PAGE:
Comparison of monocyte count, total bilirubin (transformed), transformed gamma glutamyl-transpeptidase (GGT), and amylase between outbreak eastern grey kangaroos (Macropus giganteus; n=7), postoutbreak kangaroos (n=2), and unaffected kangaroos (n=6) during an outbreak of hepatogenous photosensitization in the Riverina of New South Wales, Australia.

Figure 3

Comparison of monocyte count, total bilirubin (transformed), transformed gamma glutamyl-transpeptidase (GGT), and amylase between outbreak eastern grey kangaroos (Macropus giganteus; n=7), postoutbreak kangaroos (n=2), and unaffected kangaroos (n=6) during an outbreak of hepatogenous photosensitization in the Riverina of New South Wales, Australia.

Total bilirubin and GGT concentrations were significantly greater in the outbreak kangaroos than either postoutbreak (total bilirubin, P=0.020; GGT, P=0.050) or unaffected (total bilirubin, P=0.002; GGT, P=0.030) kangaroos, which did not differ for these analytes. Monocyte counts were significantly greater in the postoutbreak kangaroos than either acute (P=0.04) or unaffected (P=0.01) groups. Significantly higher amylase was observed in the postoutbreak group than the outbreak group (P=0.05), although neither group differed significantly from unaffected kangaroos.

The range of total bilirubin values seen in outbreak animals were above 95% reference intervals for healthy eastern grey kangaroos, whereas considerable overlap was observed between outbreak, unaffected, and reference healthy kangaroos for GGT. All ALP values in this study (n=15), with one exception (1,057 U/L), were below the mean ALP value for healthy reference kangaroos (mean=1,037 U/L, SD=775 U/L, n=46; Table 1).

Table 1

Range of values for bilirubin (n=42), gamma glutamyl-transpeptidase (n=35), and alkaline phosphatase (n=46) measured during an outbreak of hepatogenous photosensitization in eastern grey kangaroos (Macropus giganteus) apparently due to grazing on an introduced grass, Panicum gilvum in New South Wales, Australia. The range of values for outbreak (n=7) and unaffected kangaroos (n=6) are compared to 95% reference intervals for healthy eastern grey kangaroos.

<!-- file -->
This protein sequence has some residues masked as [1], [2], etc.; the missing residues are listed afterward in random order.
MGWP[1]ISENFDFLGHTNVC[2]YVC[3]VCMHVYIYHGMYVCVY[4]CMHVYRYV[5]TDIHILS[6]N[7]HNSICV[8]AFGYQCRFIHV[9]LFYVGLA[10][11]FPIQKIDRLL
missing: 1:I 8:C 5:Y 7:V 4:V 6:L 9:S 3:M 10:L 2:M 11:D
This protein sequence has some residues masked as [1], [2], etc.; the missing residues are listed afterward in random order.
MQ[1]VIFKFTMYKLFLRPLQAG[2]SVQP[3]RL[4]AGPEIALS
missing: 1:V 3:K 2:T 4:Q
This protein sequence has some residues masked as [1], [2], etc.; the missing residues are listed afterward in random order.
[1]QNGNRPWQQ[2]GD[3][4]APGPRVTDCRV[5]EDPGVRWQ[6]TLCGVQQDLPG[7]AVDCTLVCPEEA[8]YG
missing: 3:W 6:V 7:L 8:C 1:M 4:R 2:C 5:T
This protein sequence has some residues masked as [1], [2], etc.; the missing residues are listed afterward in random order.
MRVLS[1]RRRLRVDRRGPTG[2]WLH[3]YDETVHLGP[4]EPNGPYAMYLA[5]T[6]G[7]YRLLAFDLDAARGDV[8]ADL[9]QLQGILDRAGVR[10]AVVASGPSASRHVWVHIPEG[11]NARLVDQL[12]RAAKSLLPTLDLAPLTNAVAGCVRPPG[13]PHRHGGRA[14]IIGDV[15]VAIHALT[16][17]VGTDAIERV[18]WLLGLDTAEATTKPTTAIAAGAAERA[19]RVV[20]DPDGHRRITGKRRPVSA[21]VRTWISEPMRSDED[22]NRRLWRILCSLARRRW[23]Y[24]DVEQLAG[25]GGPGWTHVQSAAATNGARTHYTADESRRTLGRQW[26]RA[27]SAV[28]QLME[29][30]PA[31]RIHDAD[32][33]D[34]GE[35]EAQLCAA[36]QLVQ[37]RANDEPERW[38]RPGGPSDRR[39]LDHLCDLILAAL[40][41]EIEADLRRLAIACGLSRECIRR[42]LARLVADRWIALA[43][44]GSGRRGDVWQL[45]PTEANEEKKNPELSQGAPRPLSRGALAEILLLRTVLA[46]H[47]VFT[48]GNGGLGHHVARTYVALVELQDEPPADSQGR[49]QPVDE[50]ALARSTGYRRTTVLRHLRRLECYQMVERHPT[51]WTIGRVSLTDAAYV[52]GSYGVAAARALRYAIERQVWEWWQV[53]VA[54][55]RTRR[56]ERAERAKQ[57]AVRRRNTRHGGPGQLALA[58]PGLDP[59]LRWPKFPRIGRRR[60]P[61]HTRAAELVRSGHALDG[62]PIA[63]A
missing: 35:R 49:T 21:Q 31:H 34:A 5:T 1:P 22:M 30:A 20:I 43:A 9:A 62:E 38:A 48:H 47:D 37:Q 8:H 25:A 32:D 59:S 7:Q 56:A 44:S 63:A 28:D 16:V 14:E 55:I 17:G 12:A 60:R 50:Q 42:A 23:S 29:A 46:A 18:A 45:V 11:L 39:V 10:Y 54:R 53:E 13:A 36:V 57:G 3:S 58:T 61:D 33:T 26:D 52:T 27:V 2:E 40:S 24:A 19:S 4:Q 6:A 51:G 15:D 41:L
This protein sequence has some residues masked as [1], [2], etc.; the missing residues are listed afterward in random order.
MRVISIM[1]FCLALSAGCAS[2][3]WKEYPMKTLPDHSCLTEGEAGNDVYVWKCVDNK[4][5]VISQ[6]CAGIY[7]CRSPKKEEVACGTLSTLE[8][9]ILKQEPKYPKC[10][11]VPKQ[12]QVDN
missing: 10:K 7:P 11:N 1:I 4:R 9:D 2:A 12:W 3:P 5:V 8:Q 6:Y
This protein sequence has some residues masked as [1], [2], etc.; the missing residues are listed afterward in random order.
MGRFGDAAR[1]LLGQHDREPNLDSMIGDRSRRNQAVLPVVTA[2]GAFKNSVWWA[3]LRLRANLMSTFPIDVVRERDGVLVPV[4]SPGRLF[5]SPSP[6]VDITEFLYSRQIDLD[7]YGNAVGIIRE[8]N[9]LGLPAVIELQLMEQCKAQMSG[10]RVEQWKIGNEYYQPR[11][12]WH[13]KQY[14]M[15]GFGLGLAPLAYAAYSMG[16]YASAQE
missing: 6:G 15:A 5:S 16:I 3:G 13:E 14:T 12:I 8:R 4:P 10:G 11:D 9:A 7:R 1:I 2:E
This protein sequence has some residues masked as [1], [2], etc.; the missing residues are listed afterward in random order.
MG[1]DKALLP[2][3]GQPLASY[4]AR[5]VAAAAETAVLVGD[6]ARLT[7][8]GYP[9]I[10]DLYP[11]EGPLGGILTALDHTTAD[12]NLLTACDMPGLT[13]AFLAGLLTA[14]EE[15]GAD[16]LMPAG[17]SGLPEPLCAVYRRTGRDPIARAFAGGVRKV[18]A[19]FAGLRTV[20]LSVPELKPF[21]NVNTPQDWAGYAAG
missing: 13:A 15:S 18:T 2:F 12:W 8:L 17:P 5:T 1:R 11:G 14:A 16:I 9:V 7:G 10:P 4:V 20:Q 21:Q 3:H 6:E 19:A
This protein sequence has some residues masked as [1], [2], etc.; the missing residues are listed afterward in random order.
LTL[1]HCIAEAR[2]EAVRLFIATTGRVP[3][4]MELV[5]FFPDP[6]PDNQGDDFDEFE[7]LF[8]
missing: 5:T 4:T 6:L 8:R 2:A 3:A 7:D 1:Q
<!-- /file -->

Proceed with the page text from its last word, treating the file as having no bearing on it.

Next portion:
Range of values for bilirubin (n=42), gamma glutamyl-transpeptidase (n=35), and alkaline phosphatase (n=46) measured during an outbreak of hepatogenous photosensitization in eastern grey kangaroos (Macropus giganteus) apparently due to grazing on an introduced grass, Panicum gilvum in New South Wales, Australia. The range of values for outbreak (n=7) and unaffected kangaroos (n=6) are compared to 95% reference intervals for healthy eastern grey kangaroos.
Range of values for bilirubin (n=42), gamma glutamyl-transpeptidase (n=35), and alkaline phosphatase (n=46) measured during an outbreak of hepatogenous photosensitization in eastern grey kangaroos (Macropus giganteus) apparently due to grazing on an introduced grass, Panicum gilvum in New South Wales, Australia. The range of values for outbreak (n=7) and unaffected kangaroos (n=6) are compared to 95% reference intervals for healthy eastern grey kangaroos.

Pathologic examination

Outbreak (n=8) and postoutbreak kangaroos (n=3) exhibited variable body condition. The majority of outbreak kangaroos (n=7) had white corneal opacity (Fig. 2). The only animal without this lesion was a subadult. In some individuals, the corneal lesion had a central or ventrocentral horizontal distribution. Most animals (n=6: four acute and two chronic) had subtle to obvious skin lesions, including excoriations, thickening, and scab formation. Three outbreak animals exhibited icterus. On postmortem, apart from icterus, the only significant finding was a discolored liver (n=6) in outbreak kangaroos. The presence of these gross changes was inconsistently distributed across the 10 individuals examined; however, all affected animals except an individual with a fractured leg (case 7) had either corneal opacity or skin lesions. Case 7 did, however, have histologic lesions of both hepatobiliary disease and dermatitis (thereby meeting the case definition).